WHEN Thandy Dibakoane lost her parents more than 10 years ago, she never imagined that she would ever travel beyond the borders of South Africa.
Yet, tonight, she will make her way to France for 10 days.
The 16-year-old is one of eight teenagers selected to take part in a 170km hiking trip around the base of Europe's highest mountain, Mont Blanc.
"I am very excited about flying on an aeroplane. I look forward to seeing a different world and different people," she said.
The eight, aged 14 to 19, are among 361 beneficiaries of Children of the Dawn, a support organisation for orphaned and vulnerable children affected by HIV/Aids.
They were selected after a hiking training programme with professional guides and caregivers in areas near their home towns.
National project manager Magali Malherbe said the aim of the programme was to develop their fitness and endurance levels, physically and mentally.
"We are trying to show them that they do not have to be held hostage by their circumstances and that they can do anything they apply their minds to.
"Instead of just giving them a lecture on life, we want to take them around the base of the mountain and relate that to the ups and downs of life," Malherbe said.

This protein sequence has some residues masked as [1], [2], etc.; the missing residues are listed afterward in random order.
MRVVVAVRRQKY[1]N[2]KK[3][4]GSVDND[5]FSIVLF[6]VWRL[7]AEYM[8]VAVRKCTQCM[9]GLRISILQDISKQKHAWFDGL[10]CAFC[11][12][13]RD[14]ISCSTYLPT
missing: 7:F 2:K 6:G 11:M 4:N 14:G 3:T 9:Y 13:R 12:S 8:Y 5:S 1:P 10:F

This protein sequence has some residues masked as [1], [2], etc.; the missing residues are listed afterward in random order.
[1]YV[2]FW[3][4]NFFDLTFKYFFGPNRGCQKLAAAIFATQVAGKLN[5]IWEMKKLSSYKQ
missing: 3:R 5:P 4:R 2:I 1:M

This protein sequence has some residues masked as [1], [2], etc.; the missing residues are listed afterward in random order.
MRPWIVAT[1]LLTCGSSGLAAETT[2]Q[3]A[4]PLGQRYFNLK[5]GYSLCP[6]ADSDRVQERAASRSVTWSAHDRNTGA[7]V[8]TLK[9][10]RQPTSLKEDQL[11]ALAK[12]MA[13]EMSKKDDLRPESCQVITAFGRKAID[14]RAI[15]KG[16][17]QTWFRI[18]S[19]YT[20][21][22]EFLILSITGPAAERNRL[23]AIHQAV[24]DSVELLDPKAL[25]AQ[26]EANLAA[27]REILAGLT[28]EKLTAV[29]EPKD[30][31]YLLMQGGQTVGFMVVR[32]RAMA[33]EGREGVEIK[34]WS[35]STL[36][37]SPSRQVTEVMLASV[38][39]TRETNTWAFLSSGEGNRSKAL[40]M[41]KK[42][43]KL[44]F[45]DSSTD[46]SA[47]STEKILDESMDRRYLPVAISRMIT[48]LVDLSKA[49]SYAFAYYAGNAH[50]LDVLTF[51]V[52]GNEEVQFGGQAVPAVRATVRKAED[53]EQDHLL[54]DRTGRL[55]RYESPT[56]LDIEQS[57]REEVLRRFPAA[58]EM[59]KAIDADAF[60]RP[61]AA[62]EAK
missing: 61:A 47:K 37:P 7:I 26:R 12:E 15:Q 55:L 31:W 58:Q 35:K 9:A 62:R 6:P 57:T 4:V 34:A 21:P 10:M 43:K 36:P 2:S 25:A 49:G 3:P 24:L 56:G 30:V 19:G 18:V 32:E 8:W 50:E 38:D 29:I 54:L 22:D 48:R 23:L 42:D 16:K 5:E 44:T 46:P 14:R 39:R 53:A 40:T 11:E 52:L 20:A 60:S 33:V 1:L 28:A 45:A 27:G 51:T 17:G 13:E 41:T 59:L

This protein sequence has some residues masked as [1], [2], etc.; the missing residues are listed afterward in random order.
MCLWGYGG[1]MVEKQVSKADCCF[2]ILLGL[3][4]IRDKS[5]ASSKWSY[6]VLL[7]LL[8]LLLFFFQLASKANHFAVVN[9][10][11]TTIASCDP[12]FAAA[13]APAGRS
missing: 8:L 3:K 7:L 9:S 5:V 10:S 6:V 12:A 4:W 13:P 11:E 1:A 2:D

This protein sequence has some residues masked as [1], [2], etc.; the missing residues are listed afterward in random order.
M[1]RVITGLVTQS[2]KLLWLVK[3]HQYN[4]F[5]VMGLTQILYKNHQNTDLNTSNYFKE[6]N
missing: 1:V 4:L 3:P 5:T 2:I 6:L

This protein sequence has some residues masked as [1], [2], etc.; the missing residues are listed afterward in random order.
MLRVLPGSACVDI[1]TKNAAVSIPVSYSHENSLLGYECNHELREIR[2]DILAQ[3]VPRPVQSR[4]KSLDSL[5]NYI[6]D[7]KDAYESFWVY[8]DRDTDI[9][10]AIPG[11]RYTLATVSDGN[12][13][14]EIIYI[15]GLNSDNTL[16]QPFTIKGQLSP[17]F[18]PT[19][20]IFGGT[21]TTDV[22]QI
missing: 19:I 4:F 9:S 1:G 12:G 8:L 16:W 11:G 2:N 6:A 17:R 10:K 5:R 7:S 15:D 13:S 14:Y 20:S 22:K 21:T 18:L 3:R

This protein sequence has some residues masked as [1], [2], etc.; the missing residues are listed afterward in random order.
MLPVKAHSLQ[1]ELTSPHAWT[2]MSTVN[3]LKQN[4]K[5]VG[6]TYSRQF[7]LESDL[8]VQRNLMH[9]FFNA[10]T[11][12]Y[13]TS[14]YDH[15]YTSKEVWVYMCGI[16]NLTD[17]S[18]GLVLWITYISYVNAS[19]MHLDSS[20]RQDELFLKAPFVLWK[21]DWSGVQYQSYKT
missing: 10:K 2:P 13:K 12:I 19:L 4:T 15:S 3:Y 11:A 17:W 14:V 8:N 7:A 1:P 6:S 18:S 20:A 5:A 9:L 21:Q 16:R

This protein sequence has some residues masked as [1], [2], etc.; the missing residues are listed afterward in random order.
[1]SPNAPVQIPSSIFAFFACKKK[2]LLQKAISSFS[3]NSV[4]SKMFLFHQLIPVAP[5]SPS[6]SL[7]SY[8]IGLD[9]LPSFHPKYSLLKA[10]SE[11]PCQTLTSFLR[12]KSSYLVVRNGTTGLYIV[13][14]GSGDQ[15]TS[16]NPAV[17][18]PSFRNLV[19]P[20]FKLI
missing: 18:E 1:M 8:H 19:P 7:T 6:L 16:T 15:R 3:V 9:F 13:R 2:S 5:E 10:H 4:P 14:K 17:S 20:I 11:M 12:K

They will be accompanied by Malherbe and two supervisors from the organisation on the R500000 trip, which is being paid for by donations. On Sunday, two local guides will start them on their 1200m hike around the Alps via Lake Jovet to Refuge du col de la Croix du Bonhomme, where they will spend the night. Their hike is on the popular path through France, Italy and Switzerland, through the Col de Fours, Ville des Glaciers, Visaille and Grand Col Ferret to Trient, at 2665m. Tshepisho Makgareetsa, 19, from Mathabatha, Limpopo, said: "I am excited by the trip but look forward to teaching youngsters in my community to overcome their fears of the unknown. I have learnt hiking is like a battle - we all have our own mountain to climb."